This past Sunday, someone mentioned the importance of soliciting feedback in ministry. Yes! Our individual disciplines are important, but there is growth that comes only in community. 

So then, developing godly “feedback loops” is crucial for Grace Church. What then, practically, do godly “feedback loops” look like?

Humble. Yes, of course. But it’s always worth saying again: God gives grace to the humble. Sometimes, grace comes through humbly seeking and giving and receiving feedback from others. 

The pursuit of godly feedback. It’s easy to assume that we are the ones doing feedback in a godly way, and the other is not – whether we are giving or receiving. But godly feedback is harder than it looks – certainly to receive it, but also to give it. It takes humility, and it takes practice.

The pursuit of God’s priorities. Too often, feedback begins and ends with us, with what we want, and then we express that feedback before we’ve checked in with God, to remind ourselves of what He wants. I suggest the following three categories of feedback,* as a way to check ourselves, and as a way to vet received feedback:

  1. Biblical/Theological: Are we talking about an issue that directly relates to Scripture? Of course, we could argue that everything does. But not everything connects to Scripture with equal weight. The Bible itself puts its own focus, first and last, on God (“In the beginning, God . . .”). And Paul made distinctions, saying that the gospel was of first importance, particularly the good news of Jesus’ death, burial, resurrection and appearances to real people (1 Cor. 15:3-5). So we want to pay particular attention, and give “pride of place” in our feedback, to what we say about God and His gospel.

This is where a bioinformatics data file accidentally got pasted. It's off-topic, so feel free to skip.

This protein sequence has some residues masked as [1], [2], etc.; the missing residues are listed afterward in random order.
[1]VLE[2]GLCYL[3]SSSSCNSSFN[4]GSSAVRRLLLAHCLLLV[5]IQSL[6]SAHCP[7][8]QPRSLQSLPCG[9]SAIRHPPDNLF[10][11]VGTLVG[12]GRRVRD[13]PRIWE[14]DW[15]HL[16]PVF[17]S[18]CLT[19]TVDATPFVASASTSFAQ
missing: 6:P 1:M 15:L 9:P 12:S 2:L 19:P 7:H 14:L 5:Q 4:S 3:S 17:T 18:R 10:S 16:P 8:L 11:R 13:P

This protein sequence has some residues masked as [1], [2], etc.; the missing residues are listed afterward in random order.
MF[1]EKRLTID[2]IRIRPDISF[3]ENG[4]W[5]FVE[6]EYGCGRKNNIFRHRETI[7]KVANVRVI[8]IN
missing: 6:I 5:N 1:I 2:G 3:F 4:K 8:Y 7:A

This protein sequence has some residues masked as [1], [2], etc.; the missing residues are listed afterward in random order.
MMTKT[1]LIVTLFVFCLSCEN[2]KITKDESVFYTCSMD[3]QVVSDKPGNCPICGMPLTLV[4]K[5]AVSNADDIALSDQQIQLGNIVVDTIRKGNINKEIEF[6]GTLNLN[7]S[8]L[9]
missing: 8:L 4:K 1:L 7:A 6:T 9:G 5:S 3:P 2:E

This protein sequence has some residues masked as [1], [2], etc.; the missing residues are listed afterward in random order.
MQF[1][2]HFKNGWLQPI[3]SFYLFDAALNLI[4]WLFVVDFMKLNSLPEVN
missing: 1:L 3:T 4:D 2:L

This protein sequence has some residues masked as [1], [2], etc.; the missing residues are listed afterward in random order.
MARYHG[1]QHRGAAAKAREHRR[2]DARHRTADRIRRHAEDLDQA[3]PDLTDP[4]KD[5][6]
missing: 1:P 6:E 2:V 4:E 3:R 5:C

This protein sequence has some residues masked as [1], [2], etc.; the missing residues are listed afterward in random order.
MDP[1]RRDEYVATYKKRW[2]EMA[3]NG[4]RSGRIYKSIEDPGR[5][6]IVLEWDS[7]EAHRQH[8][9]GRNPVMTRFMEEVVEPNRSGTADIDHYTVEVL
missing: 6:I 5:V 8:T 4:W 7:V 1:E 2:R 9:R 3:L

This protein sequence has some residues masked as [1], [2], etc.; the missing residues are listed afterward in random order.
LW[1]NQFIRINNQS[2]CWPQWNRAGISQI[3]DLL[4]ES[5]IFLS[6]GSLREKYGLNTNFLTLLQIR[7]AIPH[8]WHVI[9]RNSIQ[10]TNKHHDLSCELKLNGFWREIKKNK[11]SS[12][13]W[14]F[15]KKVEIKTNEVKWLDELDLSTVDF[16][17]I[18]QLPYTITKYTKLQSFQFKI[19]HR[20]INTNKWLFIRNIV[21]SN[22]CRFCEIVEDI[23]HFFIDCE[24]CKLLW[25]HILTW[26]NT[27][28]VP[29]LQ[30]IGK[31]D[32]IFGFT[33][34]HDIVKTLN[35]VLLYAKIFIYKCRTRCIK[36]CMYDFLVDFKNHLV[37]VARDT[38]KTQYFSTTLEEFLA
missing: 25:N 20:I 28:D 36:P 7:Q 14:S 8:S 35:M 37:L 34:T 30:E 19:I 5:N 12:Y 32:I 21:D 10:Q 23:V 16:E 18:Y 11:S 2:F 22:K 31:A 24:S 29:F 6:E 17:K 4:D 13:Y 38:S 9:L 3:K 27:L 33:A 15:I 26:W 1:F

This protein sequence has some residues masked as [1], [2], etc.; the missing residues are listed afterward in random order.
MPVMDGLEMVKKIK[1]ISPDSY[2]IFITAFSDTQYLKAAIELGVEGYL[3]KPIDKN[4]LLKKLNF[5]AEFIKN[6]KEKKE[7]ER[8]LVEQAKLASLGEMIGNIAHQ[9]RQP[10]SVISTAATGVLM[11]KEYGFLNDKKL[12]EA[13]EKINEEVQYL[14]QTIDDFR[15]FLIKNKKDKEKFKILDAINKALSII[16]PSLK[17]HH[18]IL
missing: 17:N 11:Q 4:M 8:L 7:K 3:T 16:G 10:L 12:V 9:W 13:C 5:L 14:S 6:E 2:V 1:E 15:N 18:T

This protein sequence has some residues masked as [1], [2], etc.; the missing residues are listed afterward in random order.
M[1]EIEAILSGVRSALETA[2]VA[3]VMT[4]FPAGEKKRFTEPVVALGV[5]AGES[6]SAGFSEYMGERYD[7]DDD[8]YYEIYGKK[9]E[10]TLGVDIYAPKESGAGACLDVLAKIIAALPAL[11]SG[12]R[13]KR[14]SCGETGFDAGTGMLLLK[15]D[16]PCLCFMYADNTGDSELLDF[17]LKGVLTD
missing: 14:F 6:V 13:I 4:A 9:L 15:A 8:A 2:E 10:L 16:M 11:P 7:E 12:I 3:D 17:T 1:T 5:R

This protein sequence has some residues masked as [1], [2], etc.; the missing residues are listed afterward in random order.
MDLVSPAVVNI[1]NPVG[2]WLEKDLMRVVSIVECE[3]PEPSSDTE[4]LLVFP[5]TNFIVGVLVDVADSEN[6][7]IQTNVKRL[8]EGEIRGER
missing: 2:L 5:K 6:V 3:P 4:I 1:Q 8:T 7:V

2. Pastoral Prudence: And then, secondly, how we say the truth. An example of feedback for Pastoral Prudence: “Jed, you were exactly, theologically right on what you said about ___________, but the way you said it, I think could have seemed harsh for  ______________.” This kind of feedback is interested in our truth being clothed in wise love.
  3. Personal Preference: We all have preferences, and they’re not nothing. They just never rise above third importance. Their importance lies in the fact that we don’t always know how to express ourselves. It’s the wise leader who listens to others’ preferences, not as though preferences rise to the level of truth or love, but to understand God’s people – in order to make God clearer, and His gospel that much better news.

* I learned these from Mark Dever, Capitol Hill Baptist Church.